2. Benefits for brain function

L-carnitine may have benefits for brain function.

Some animal studies suggest that the acetylated form, acetyl-L-carnitine (ALCAR), may help prevent age-related mental decline and improve markers of learning (30, 31).

In human studies, taking acetyl-L-carnitine daily has helped reverse the decline in brain function associated with Alzheimer’s and other brain diseases (32, 33, 34).

Similar benefits have been found for general brain function in the elderly who did not have Alzheimer’s disease or other brain conditions (35, 36, 37).

In special cases, it can even help protect your brain from cell damage. In one study, alcoholics took 2 grams of acetyl-L-carnitine daily for 90 days. They then showed significant improvements in all functions of the brain. ((38).

More research is needed to investigate the long-term benefits in healthy people who have no disease or problems with brain function.

3. Heart health

Some studies have shown a potential benefit for reducing blood pressure and the inflammatory process associated with heart disease (23, 39).


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In one study, participants took 2 grams of acetyl-L-carnitine per day. This reduced systolic blood pressure, an important indicator of heart health and risk of disease (23).

L-carnitine has also resulted in improvements in patients with severe heart conditions, such as coronary artery disease and chronic heart failure (40, 41).

A 12-month study found a reduction in heart failure and deaths in people who took L-carnitine supplements (42).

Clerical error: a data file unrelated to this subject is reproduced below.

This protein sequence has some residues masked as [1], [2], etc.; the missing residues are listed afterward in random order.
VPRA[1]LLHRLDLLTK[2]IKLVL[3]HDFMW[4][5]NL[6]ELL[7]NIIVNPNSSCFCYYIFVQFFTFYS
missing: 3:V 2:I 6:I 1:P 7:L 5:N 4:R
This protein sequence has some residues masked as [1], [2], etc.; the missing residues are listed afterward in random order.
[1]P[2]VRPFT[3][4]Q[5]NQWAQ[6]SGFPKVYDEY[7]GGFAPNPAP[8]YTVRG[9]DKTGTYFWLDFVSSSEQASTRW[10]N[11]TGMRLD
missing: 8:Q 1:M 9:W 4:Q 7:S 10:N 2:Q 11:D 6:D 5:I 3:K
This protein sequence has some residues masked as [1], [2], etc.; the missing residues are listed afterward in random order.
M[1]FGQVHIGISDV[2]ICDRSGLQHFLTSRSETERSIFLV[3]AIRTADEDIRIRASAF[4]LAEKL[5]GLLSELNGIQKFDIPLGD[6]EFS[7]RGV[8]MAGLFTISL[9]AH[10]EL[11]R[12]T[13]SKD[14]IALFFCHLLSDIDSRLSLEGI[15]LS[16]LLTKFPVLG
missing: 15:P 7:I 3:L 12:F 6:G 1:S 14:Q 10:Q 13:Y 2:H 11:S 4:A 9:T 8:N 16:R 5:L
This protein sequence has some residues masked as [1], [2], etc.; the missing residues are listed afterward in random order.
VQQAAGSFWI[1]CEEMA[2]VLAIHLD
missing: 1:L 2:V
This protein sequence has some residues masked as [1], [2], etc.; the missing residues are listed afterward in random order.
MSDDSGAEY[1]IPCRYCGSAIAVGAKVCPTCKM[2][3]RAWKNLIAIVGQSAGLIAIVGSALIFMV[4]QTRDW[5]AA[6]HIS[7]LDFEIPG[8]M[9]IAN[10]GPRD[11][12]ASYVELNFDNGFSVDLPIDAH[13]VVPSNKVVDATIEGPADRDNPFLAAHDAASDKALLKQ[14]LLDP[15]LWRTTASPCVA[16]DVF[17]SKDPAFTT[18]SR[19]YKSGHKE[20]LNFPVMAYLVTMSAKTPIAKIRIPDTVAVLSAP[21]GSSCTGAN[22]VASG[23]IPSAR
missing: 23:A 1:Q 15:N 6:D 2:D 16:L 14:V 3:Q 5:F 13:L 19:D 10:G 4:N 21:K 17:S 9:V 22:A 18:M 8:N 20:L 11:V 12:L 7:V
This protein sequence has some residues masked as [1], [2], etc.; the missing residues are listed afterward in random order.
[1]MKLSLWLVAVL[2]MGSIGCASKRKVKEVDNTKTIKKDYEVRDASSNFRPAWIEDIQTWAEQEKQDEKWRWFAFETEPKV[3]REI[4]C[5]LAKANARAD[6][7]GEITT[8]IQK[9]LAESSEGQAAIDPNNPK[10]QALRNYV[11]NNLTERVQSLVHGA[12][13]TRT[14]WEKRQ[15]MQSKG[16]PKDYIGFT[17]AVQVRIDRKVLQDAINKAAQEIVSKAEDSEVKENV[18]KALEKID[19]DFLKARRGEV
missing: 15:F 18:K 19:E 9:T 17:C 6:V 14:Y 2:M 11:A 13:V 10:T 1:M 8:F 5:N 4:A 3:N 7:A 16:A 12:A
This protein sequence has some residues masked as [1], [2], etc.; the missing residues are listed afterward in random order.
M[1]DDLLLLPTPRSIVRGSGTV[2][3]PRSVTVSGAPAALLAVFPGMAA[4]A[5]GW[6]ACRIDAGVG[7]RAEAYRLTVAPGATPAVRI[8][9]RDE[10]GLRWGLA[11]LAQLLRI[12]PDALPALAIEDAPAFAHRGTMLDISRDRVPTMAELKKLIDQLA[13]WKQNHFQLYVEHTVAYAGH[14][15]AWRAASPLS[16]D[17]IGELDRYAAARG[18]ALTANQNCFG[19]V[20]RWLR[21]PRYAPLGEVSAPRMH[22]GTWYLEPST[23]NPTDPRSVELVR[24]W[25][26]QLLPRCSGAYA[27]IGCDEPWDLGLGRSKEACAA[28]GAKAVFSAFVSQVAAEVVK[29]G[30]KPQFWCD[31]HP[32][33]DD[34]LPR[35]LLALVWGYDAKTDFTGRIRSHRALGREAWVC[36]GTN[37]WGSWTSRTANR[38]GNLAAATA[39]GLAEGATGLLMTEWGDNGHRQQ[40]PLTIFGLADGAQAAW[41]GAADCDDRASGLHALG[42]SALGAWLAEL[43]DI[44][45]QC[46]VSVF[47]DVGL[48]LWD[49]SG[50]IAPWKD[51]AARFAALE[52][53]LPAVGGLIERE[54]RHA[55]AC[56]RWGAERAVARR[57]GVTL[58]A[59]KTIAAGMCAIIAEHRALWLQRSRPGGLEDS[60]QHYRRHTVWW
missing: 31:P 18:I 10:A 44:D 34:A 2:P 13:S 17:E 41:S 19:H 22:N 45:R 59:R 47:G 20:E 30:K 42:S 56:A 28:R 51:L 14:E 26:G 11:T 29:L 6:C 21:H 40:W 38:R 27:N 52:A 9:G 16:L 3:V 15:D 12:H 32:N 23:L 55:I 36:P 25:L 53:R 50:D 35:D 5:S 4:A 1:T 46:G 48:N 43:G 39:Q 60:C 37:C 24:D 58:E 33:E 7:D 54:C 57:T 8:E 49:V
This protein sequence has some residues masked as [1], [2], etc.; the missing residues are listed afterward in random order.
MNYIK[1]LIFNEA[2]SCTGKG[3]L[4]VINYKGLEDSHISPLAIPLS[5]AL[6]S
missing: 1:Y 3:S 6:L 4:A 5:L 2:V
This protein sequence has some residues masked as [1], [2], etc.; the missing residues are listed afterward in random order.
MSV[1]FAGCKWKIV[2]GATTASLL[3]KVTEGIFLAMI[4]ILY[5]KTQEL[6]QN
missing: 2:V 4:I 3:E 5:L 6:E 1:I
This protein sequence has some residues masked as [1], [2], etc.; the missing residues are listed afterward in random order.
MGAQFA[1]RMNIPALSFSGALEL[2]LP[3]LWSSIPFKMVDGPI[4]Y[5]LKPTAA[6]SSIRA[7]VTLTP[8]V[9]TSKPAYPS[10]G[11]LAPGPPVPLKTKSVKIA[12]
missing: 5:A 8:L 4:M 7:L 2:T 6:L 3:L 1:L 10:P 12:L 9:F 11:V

4. Sports performance

The results are mixed regarding the effects of L-carnitine on sports performance.

However, several studies have shown slight benefits when participants take L-carnitine supplements in larger doses, or for longer periods (43, 44, 45).

The benefits of L-carnitine can be indirect and take weeks or months to show up. This differs from supplements like caffeine or creatine, which can directly improve athletic performance.
L-carnitine can be effective for:
• Recovery: it can improve recovery after sport (46, 47).
• Oxygen supply: it can increase the supply of oxygen to the muscles (48).
• Endurance: it can increase blood flow and nitric oxide production, and help reduce fatigue (48).
• Muscle pain: it can reduce muscle pain after sport (49).
• Production of red blood cells: it can increase the production of red blood cells, which transmit oxygen throughout the body and muscles (50, 51).

5. Type 2 diabetes and insulin sensitivity

L-carnitine has also been shown to reduce the symptoms of type 2 diabetes and associated risk factors (52, 53, 54).